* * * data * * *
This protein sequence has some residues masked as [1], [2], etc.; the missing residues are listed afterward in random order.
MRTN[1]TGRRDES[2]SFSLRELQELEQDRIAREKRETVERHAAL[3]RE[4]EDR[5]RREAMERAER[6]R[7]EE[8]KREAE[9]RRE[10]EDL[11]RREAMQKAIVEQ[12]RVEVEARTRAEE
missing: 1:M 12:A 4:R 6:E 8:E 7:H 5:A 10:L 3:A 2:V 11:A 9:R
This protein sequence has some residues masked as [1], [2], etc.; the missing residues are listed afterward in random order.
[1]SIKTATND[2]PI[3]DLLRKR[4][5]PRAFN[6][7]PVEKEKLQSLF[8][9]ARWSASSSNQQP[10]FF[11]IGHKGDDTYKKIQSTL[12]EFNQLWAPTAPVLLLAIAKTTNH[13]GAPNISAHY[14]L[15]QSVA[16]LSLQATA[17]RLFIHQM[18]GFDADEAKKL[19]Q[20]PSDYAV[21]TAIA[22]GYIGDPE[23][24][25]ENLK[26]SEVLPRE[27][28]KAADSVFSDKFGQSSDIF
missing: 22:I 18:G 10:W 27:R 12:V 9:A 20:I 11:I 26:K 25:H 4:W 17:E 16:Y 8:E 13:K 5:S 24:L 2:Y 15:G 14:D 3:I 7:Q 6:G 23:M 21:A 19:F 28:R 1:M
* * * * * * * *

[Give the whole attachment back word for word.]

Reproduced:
This protein sequence has some residues masked as [1], [2], etc.; the missing residues are listed afterward in random order.
MRTN[1]TGRRDES[2]SFSLRELQELEQDRIAREKRETVERHAAL[3]RE[4]EDR[5]RREAMERAER[6]R[7]EE[8]KREAE[9]RRE[10]EDL[11]RREAMQKAIVEQ[12]RVEVEARTRAEE
missing: 1:M 12:A 4:R 6:E 8:E 7:H 5:A 10:L 3:A 2:V 11:A 9:R
This protein sequence has some residues masked as [1], [2], etc.; the missing residues are listed afterward in random order.
[1]SIKTATND[2]PI[3]DLLRKR[4][5]PRAFN[6][7]PVEKEKLQSLF[8][9]ARWSASSSNQQP[10]FF[11]IGHKGDDTYKKIQSTL[12]EFNQLWAPTAPVLLLAIAKTTNH[13]GAPNISAHY[14]L[15]QSVA[16]LSLQATA[17]RLFIHQM[18]GFDADEAKKL[19]Q[20]PSDYAV[21]TAIA[22]GYIGDPE[23][24][25]ENLK[26]SEVLPRE[27][28]KAADSVFSDKFGQSSDIF
missing: 22:I 18:G 10:W 27:R 12:V 9:A 20:I 11:I 26:K 25:H 4:W 17:E 16:Y 8:E 13:K 5:S 24:L 2:Y 15:G 14:D 3:I 7:Q 6:G 23:M 21:A 19:F 28:R 1:M